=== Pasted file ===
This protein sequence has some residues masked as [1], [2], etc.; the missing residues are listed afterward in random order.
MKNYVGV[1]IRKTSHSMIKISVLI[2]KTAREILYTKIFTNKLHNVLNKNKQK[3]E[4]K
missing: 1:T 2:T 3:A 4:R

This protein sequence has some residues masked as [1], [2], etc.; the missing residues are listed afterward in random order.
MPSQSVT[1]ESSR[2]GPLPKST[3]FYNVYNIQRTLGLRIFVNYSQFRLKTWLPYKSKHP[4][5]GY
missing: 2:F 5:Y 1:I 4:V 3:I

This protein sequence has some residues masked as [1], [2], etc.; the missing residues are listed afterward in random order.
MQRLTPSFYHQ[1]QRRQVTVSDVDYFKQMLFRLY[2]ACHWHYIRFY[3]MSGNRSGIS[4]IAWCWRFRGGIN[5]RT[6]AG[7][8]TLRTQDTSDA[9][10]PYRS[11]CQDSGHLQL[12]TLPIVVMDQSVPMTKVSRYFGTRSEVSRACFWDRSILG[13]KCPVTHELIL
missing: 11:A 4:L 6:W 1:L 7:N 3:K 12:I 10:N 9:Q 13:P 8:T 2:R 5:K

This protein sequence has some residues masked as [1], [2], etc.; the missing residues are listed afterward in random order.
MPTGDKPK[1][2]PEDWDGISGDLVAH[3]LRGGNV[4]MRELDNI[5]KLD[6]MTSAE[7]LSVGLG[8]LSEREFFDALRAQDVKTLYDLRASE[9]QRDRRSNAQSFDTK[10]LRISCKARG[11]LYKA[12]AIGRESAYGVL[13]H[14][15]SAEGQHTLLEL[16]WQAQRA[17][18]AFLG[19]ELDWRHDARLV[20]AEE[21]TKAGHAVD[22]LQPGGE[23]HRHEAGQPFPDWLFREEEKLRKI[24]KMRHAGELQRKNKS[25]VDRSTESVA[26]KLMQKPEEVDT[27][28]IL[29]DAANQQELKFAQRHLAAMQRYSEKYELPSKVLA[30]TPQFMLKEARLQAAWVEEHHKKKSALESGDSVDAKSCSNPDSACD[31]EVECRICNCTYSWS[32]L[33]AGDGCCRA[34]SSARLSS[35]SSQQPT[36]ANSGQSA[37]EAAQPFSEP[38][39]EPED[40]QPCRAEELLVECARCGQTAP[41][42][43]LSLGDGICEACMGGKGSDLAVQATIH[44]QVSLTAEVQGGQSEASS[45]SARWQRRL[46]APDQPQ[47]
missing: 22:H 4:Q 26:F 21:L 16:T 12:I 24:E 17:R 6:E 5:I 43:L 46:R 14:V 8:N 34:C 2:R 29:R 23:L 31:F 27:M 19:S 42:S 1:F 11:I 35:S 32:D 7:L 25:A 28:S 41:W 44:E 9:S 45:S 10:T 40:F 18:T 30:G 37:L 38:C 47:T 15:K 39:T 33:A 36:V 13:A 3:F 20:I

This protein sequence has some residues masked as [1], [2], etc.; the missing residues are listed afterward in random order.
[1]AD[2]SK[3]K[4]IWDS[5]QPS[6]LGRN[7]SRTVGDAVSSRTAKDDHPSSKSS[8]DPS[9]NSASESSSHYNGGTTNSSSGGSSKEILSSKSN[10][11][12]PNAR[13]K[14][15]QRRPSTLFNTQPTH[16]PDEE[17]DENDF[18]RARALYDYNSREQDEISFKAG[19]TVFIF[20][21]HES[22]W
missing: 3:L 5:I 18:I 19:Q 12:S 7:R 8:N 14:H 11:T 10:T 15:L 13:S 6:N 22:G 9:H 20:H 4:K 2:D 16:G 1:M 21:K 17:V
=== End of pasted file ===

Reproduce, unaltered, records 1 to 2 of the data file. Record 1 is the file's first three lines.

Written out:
This protein sequence has some residues masked as [1], [2], etc.; the missing residues are listed afterward in random order.
MKNYVGV[1]IRKTSHSMIKISVLI[2]KTAREILYTKIFTNKLHNVLNKNKQK[3]E[4]K
missing: 1:T 2:T 3:A 4:R

This protein sequence has some residues masked as [1], [2], etc.; the missing residues are listed afterward in random order.
MPSQSVT[1]ESSR[2]GPLPKST[3]FYNVYNIQRTLGLRIFVNYSQFRLKTWLPYKSKHP[4][5]GY
missing: 2:F 5:Y 1:I 4:V 3:I